In Re Penny, 414 F. Supp. 1113 (W.D.N.C. 1976)
June 14, 1976
In re Mark T. PENNY and Mary F. Penny, Bankrupts,
Joe S. Major, III, Trustee.
United States District Court, W. D. North Carolina, Charlotte Division.
*1114 Michael P. Carr, Charlotte, N.C., for petitioner.
John M. Bahner, Jr., Albemarle, N.C., for State of North Carolina.
McMILLAN, District Judge.
The bankrupt, Mark T. Penny, has filed a motion to stay criminal proceedings currently pending against him in Stanly County, North Carolina. He alleges that he is entitled to a stay pursuant to Rule 401 of the Bankruptcy Rules because the criminal prosecution is, in effect, nothing more than a device to collect a two-year old check given for a dischargeable debt. He is entitled to relief.
28 U.S.C. § 2283 prohibits this court from enjoining state court proceedings unless the injunction is expressly authorized by Act of Congress, necessary in aid of this court's jurisdiction, or to protect or effectuate its judgments. If Rule 401, and 11 U.S.C. §§ 29(a), 32(f) (2), and 35(c) (4), upon which the rule is based, provide authority for a stay, the requirements of § 2283 are met. Furthermore, regardless of Rule 401, if the criminal proceedings will frustrate the jurisdiction of the bankruptcy court, the requirements are likewise met.
Rule 401 provides for the stay of any action founded on a dischargeable debt. The facts which follow show clearly that the criminal action was founded on a dischargeable debt.
On November 19, 1973, Penny and a man named Bobby Barbee gave an unsecured note to the First National Bank of Albemarle, North Carolina, for $12,011.00. On the same day, Penny gave a check to Barbee for $11,000.00, to secure Barbee in the event of default on the note.
In February, 1974, and again in March, 1974, Barbee presented the check to the bank for payment, and it was dishonored for want of sufficient funds. Barbee did nothing.
On March 6, 1975, Penny filed a voluntary petition in bankruptcy. Subsequently, the bank called upon Barbee to honor the note. He apparently did, and took an assignment of the bank's rights under the note.
On November 17, 1975, Barbee swore out a criminal warrant against Penny on a bad check charge based on the check above-described. Penny was tried, pleaded not guilty, and was convicted of the bad check charge on January 20, 1976.
Several facts in particular indicate that this action was a subversion of the criminal laws to collect on a debt:
1. Penny was sentenced to six months imprisonment, to be suspended on payment of $11,000.00 to the Clerk of Court for the use and benefit of Barbee.
2. Penny was prosecuted in criminal court by John Bahner, a lawyer privately retained by Barbee.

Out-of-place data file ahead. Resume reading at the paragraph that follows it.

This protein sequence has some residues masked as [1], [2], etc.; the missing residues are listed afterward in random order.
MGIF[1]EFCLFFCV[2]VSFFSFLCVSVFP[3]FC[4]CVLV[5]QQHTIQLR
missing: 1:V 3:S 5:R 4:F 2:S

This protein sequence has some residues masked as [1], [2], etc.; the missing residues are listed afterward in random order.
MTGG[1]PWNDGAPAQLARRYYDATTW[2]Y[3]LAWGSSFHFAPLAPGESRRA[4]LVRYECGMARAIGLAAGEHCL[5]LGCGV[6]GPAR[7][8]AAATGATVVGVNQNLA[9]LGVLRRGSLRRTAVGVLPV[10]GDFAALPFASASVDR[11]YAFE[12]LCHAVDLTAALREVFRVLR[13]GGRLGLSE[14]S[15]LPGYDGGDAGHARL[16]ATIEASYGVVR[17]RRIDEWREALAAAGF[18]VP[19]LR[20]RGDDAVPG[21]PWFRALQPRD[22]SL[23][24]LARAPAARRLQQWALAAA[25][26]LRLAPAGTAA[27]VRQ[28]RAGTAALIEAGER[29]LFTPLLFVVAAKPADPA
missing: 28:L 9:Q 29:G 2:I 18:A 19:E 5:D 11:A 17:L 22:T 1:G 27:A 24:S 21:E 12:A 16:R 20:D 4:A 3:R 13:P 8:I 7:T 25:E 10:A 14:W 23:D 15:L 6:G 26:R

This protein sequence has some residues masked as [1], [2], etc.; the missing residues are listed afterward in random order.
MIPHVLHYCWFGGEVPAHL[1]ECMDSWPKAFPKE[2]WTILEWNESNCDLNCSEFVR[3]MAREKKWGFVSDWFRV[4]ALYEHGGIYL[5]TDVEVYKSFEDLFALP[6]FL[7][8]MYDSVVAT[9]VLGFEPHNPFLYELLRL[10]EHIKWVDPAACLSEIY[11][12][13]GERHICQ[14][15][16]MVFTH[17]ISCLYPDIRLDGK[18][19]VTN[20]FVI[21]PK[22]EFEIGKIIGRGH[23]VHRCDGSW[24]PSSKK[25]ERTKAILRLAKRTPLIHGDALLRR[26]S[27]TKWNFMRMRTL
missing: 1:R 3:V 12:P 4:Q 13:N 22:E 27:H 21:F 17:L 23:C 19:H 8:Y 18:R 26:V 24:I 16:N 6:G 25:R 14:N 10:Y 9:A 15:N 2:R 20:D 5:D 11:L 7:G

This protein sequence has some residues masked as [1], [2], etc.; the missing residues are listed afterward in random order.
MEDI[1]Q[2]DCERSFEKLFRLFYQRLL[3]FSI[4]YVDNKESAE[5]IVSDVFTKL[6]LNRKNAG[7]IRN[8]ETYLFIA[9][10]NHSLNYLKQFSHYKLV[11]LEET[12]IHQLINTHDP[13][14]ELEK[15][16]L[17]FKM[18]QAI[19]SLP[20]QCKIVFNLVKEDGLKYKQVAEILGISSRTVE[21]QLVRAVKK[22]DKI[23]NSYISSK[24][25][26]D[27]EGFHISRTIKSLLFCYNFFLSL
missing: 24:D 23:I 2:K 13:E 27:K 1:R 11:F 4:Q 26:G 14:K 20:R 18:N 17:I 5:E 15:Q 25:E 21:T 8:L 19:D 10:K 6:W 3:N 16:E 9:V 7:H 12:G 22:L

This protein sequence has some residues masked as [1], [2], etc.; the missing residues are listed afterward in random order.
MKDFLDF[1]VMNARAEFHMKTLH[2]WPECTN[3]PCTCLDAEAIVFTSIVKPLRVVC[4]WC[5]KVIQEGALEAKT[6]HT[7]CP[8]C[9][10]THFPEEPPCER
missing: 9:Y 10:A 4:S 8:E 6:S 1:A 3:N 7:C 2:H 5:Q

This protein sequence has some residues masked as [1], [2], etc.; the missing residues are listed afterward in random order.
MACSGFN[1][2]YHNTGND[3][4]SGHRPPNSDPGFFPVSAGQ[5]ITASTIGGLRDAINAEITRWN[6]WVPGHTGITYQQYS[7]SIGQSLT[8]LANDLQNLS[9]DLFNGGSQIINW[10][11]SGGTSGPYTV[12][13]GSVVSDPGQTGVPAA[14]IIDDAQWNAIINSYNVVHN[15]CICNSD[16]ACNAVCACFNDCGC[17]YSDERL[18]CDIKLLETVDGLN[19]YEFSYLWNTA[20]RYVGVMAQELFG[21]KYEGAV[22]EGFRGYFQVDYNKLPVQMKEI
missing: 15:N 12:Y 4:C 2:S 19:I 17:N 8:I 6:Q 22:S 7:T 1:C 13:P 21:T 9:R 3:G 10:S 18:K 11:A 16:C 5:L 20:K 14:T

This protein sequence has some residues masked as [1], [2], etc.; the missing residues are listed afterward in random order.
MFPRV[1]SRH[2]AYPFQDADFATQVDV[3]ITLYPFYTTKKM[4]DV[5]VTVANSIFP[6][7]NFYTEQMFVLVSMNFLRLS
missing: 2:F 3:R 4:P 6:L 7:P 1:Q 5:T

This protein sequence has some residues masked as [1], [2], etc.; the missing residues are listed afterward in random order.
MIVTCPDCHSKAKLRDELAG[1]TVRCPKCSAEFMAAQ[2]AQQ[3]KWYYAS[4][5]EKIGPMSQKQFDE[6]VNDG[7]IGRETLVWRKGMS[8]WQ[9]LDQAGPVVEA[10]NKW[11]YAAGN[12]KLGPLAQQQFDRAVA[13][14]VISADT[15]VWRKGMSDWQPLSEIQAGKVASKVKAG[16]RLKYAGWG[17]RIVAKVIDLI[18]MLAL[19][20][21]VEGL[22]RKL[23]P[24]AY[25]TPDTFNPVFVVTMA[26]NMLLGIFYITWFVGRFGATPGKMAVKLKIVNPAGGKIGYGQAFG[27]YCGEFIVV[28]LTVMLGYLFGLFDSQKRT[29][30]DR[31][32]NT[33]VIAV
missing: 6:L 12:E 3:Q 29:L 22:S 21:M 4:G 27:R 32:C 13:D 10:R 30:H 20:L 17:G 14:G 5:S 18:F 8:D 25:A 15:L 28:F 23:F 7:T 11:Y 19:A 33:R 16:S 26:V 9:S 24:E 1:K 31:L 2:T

3. Although given notice of the hearing on Penny's motion to stay the proceedings, neither the District Attorney for Stanly County nor any representative of the North Carolina Attorney General's office chose to appear.
*1115 4. Instead, the State was once again represented by Mr. Bahner, who was hired by Barbee.
These facts demonstrate that the "criminal" proceedings are not designed to vindicate the rights of the people of North Carolina. They were instituted to collect a debt.
Moreover, regardless of motive, the effect of the proceeding is to put the bankrupt in the position of conflicting duties. On the one hand, the bankruptcy court will order him to pay only a fraction of the debt, if it is dischargeable. On the other hand, the State court has ordered him to pay it all, or go to jail.
This is exactly the situation Rule 401, and the underlying statutes, were designed to prevent. If the criminal action is allowed to proceed, the jurisdiction and judgments of the bankruptcy court will be wholly frustrated. Moreover, given the history of the matter, the criminal proceedings ought not go forward regardless of the sentence, or any change in it, because the same purpose could be achieved if a sentencing judge, or probation or parole officer, took repayment of the debt into account when dealing with Penny.
The only way to insure effectuation of the judgments of the bankruptcy court is to enjoin permanently criminal proceedings founded on this debt against Penny.
Of course, if the debt is ultimately found to be not dischargeable, no federal purpose would be served by continuing to enjoin the state prosecution, notwithstanding the court's strong opinion that such proceedings abuse the process of courts.
IT IS THEREFORE ORDERED, ADJUDGED AND DECREED, that all officials of the State of North Carolina, or the courts of Stanly County, North Carolina, are hereby perpetually and permanently enjoined from bringing, or continuing, criminal proceedings or execution thereon against Mark T. Penny, for any charge arising out of the events described in this order.
If the debt to Barbee is ultimately not discharged, this order may be re-considered on motion.